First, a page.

My question is somewhat similar to this one; it concerns object methods rather than module contents. I want to know if I can use the
inspect module to get the methods defined only in the class I'm asking about, and not its parent(s).
I need this because my child class defines 'macro' methods, which accesses the parent's methods at a higher level of abstraction, and I don't want the user to have to worry about the lower-level methods defined all the way up the inheritance tree.
Here is a simplified example:
class Foo(object): def __init__(self): pass def f1(self): return 3 def f2(self): return 1 class Bar(Foo): def __init__(self): Foo.__init__(self) def g1(self): return self.f1() + self.f2() def g2(self): return self.f1() - self.f2() import inspect inspect.getmembers(Bar, inspect.ismethod)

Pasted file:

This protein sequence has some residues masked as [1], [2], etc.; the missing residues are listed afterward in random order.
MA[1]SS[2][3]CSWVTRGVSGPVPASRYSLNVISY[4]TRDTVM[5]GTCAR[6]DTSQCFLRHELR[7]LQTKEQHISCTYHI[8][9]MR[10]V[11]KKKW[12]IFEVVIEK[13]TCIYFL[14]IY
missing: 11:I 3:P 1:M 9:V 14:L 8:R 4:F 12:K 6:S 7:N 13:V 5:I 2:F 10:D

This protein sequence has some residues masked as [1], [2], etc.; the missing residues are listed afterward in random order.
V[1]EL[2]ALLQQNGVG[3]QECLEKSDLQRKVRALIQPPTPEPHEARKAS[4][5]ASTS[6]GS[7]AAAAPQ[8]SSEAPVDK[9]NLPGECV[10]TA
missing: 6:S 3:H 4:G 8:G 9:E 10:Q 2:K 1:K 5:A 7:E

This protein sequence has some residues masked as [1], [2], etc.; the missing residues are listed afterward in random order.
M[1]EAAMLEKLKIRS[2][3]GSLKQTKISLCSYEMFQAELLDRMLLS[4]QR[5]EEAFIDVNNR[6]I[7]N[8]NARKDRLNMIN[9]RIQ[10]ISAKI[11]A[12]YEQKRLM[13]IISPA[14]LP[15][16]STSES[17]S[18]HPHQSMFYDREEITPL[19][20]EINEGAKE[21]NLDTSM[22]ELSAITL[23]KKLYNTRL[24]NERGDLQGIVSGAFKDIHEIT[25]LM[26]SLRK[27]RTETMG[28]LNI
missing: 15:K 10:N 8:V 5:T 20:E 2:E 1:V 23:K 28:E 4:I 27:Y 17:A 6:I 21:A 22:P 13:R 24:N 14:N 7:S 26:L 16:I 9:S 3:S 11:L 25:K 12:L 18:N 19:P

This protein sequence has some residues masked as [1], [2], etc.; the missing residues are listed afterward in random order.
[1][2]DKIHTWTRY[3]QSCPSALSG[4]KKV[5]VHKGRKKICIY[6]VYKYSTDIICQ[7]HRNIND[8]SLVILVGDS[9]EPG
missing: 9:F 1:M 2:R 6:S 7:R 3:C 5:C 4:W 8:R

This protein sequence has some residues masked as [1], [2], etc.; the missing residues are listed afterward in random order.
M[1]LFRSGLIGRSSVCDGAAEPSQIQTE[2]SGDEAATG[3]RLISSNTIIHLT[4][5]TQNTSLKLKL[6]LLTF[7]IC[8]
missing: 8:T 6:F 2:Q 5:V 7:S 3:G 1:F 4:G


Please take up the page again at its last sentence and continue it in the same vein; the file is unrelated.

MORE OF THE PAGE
[('__init__', <unbound method Bar.__init__>), ('f1', <unbound method Bar.f1>), ('f2', <unbound method Bar.f2>), ('g1', <unbound method Bar.g1>), ('g2', <unbound method Bar.g2>)]
The user need not know or care about the existence of the
fs since she's only ever going to be interested in the
gs. (Of course, this output makes sense in the vast majority of contexts, since all these methods will be bound to the object when it is instantiated.) For a long inheritance tree, the returned list can get very long and full of things that aren't relevant to the user.
How can I get it to leave
f2 off this list? Is there an equivalent to the
__module__ attribute for the methods defined in classes? Better still, is it possible to do the same thing with instance methods?